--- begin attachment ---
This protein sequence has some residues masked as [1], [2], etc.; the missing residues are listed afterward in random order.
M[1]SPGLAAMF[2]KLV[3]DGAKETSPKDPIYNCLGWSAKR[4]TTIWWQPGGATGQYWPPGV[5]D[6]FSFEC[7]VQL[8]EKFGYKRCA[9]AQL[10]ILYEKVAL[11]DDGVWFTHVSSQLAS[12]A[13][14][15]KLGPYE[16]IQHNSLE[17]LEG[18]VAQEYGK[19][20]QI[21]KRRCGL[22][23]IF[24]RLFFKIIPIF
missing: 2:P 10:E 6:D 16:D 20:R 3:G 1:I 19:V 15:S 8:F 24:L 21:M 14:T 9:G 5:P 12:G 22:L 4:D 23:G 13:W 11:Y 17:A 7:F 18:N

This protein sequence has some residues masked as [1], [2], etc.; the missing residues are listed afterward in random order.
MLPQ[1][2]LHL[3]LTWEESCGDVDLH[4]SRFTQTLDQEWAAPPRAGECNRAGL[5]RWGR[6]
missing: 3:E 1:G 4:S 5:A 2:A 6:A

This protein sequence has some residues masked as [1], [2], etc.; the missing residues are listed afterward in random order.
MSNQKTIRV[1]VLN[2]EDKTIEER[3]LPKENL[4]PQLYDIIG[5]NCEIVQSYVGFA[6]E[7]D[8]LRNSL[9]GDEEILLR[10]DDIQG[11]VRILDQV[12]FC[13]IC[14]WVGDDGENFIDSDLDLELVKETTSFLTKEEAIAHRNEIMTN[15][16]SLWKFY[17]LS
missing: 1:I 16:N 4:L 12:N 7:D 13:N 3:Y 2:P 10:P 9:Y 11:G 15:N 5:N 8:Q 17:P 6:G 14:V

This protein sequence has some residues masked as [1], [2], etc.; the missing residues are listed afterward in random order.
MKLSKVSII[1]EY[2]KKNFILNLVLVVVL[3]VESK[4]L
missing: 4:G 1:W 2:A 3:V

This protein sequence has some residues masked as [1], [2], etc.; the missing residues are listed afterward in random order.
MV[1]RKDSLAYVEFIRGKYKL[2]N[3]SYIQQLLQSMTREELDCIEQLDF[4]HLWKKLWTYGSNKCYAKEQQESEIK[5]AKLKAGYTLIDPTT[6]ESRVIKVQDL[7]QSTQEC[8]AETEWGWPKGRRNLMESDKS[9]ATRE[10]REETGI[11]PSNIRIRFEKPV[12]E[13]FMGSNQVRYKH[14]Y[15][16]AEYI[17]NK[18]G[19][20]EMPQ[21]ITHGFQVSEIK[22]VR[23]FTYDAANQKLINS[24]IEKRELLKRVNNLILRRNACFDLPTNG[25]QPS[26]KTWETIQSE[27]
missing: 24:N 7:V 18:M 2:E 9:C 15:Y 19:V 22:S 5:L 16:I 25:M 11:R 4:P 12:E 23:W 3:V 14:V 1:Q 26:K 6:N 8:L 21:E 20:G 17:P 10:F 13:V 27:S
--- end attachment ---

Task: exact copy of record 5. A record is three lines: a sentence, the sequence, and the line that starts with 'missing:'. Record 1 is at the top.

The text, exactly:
This protein sequence has some residues masked as [1], [2], etc.; the missing residues are listed afterward in random order.
MV[1]RKDSLAYVEFIRGKYKL[2]N[3]SYIQQLLQSMTREELDCIEQLDF[4]HLWKKLWTYGSNKCYAKEQQESEIK[5]AKLKAGYTLIDPTT[6]ESRVIKVQDL[7]QSTQEC[8]AETEWGWPKGRRNLMESDKS[9]ATRE[10]REETGI[11]PSNIRIRFEKPV[12]E[13]FMGSNQVRYKH[14]Y[15][16]AEYI[17]NK[18]G[19][20]EMPQ[21]ITHGFQVSEIK[22]VR[23]FTYDAANQKLINS[24]IEKRELLKRVNNLILRRNACFDLPTNG[25]QPS[26]KTWETIQSE[27]
missing: 24:N 7:V 18:M 2:E 9:C 15:Y 19:V 22:S 5:L 16:I 25:M 11:R 4:P 12:E 23:W 3:V 14:V 1:Q 26:K 6:N 8:L 21:E 20:G 17:P 10:F 13:V 27:S